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5 Things that make a home accessible beyond lacking a staircase.

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Derin

Harp teacher, able-bodied, spend my life opening doors for my fiance and pretending to like baseball.

Many times when apartment or house searching, a realtor or landlord will tell us a home is accessible because it has an elevator, is on the ground floor, and/or has safety bars in the bathrooms. These might be nice if we're in a cast for 6 months or using a walker temporarily, but for the more permanently disabled, these amenities don't help a whole lot. Here are 5 things that truly make a home accessible:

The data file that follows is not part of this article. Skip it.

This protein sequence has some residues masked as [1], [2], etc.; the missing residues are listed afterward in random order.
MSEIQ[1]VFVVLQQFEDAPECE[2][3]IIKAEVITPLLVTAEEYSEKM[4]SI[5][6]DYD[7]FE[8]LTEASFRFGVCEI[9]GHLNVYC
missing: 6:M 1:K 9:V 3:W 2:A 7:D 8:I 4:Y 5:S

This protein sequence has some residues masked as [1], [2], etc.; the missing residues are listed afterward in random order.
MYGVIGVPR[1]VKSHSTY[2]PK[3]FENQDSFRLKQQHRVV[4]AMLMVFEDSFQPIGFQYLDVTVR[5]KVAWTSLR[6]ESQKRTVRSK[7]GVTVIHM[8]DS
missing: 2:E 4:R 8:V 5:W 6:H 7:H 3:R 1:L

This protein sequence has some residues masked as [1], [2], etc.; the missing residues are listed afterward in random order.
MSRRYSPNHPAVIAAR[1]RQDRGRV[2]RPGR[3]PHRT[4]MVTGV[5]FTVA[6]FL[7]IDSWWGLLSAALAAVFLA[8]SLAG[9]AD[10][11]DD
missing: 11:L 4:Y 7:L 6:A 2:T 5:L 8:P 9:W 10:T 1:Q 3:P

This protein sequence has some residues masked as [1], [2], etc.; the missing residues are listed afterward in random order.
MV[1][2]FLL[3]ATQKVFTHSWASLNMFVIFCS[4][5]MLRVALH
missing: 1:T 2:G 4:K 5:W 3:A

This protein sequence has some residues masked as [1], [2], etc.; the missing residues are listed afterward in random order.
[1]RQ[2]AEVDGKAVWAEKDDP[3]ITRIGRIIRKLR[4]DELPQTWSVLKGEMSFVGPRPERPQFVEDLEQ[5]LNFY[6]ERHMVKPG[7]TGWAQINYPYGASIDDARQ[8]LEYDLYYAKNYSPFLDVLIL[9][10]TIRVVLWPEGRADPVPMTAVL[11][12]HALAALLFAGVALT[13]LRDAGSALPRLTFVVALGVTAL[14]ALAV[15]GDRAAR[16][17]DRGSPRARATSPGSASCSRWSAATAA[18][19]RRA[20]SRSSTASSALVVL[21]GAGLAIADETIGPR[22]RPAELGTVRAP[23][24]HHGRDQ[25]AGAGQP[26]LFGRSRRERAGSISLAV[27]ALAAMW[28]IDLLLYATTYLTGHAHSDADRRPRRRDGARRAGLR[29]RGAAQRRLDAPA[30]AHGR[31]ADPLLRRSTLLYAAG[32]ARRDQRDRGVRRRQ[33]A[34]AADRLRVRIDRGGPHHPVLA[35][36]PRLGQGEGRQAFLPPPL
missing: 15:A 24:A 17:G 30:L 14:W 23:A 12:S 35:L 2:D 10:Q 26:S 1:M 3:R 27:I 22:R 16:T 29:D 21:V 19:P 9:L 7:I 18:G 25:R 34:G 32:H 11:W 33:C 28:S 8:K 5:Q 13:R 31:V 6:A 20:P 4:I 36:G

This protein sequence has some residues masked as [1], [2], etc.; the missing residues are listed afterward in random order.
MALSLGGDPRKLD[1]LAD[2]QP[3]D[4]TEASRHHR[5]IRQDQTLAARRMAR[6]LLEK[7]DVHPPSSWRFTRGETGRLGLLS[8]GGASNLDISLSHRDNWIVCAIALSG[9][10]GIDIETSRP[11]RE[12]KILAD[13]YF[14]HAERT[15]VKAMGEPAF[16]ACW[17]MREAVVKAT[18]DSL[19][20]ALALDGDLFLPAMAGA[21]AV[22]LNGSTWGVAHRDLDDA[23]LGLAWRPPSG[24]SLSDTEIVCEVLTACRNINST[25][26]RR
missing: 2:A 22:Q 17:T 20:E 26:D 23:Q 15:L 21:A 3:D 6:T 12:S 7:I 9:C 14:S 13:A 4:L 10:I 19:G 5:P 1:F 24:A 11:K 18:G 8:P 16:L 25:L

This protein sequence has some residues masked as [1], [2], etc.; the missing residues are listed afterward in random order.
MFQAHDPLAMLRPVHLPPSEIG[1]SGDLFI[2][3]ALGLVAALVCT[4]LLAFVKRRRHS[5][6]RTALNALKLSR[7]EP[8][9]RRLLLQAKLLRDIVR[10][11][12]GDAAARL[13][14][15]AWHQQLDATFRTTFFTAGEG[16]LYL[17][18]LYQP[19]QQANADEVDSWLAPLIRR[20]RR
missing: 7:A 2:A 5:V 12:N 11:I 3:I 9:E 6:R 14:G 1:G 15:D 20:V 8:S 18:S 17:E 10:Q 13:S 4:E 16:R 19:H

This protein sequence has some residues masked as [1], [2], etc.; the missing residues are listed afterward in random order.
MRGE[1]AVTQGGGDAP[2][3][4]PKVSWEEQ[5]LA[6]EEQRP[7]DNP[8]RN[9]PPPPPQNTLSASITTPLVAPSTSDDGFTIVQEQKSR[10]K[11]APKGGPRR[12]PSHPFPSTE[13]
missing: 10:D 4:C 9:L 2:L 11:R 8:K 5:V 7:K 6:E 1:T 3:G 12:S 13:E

1. Light switches are lower and can be reached from a chair or the floor.
2. Doorways are wider than average, at least 3 feet.
3. The bathrooms and kitchen have room for you to turn around without having to back up. Living areas have enough open space to move freely without a maze of chairs and tables.
4. Kitchen appliances/counter tops have to be low and reachable-if you have to reach over a gas burner to the back of the stove to turn it on or off, it can be dangerous (unless you like the aroma of grilled gimp). This applies to microwaves as well- many apartments come with built in microwaves above the stove, so we had to bring our own to set on the counter to make it easier to to remove food.
5. Amenities that are convenient but not necessary: stall showers, sinks with space under them instead of built into the counter, and front loading washers.

We'd love any more ideas if you have them, send them in!

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